A Dissociative Experience

I’ve been trawling through some of our old writings recently and found the below. I think it is a reasonable example of a dissociative experience and ‘co-consciousness’ written by one of the others a year or so ago and I thought it might be of interest to some of you and maybe resonate with others.

xx Kate
P.S You can never have too many shoes and there’s nothing wrong with lots of pink sparkly birthday decorations!

Image from WordPress

The car park felt unusually still for the amount of cars packed within its concrete labyrinth. The muggy air was heavy and reminiscent of summer but the distinct lack of cicadas or overtired toddlers left the building feeling eerily silent and unfamiliar.

I made my way towards the escalator that would lead me towards the shopping complex and time stood still for me while I tried to recall exactly what it was I was doing here.

Even the cars seemed to drive past me in slow motion and without sound, it felt like a scene from a movie, the calm before the storm and I wondered for a moment if something terrible was about to happen.

A foreign yet familiar sense of impending doom washed over me as a group of men in army fatigues passed by to my left, suddenly my thoughts dissolved and merged further into a familiar anxiety, a panicky voice was crying out inside with a million simultaneous ‘what if’ scenarios, it was Ezzy, she was suddenly very close, my whole body started quivering with another persons fear and I tried to breath through her push for us to run away.

I’m not that good at holding Ezzy back, we were together so long we feel like separated twins and there’s a deep bond I struggle to detach from.

Ez hates military uniforms, they seem to be a trauma trigger for her, nobody else is affected though, not even me and I don’t feel that particular trauma emotionally like she does. I tried to explain to her that they were just on their break and picking up lunch. Picking up lunch, that was why we were here too!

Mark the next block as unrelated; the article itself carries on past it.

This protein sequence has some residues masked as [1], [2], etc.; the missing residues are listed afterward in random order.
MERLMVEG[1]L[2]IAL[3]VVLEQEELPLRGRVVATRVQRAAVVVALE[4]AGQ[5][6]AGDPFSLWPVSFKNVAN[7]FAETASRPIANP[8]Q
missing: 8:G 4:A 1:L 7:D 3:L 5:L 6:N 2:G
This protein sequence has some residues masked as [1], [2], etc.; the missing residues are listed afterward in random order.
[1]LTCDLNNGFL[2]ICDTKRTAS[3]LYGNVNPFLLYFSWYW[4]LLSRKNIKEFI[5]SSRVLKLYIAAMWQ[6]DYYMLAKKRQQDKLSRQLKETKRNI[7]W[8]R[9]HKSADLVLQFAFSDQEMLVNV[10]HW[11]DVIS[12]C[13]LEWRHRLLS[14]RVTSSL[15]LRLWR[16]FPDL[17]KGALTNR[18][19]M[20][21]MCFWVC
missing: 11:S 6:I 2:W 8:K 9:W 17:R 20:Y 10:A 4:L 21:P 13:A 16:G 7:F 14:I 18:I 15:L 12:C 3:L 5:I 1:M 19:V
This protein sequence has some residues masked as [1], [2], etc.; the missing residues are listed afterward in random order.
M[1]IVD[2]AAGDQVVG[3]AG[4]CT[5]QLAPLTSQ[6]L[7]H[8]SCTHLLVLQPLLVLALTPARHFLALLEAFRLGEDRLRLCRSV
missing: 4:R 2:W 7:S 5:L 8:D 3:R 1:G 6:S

She relented and stepped back a little as the escalator emerged out of the dark and into the bright bustling mall, we walked over to the busy salad place, I glanced at the options on offer but couldn’t recall what our husband had asked for, I wouldn’t be able to make a decision for myself now anyway, my hunger had vanished and they list the kJ content – Ezzy was still too close for any food related decisions.

I spied a shoe store and then my memory gets distorted and fuzzy, I am aware we purchased shoes we hadn’t budgeted for, I’m aware we chose and bought lunch, I’m aware they accidentally gave the husbands order to someone else and had to remake it. I’m aware we went back to work, I’m aware we got home, I’m aware that somewhere between that we did the shopping for our daughters birthday party on the weekend and that the house is now decorated.

But I can’t tell you how I felt as we did these things or how stuff looked or smelled or tasted because even though I was there, I was only watching. I don’t know who made those decisions, I know it certainly wasn’t Ezzy and I can hazard an educated guess based on our current bank balance and the sheer quantity of sparkly party decorations currently covering my lounge room, but although I was physically present, “I” wasn’t there.

2 Comments on “A Dissociative Experience

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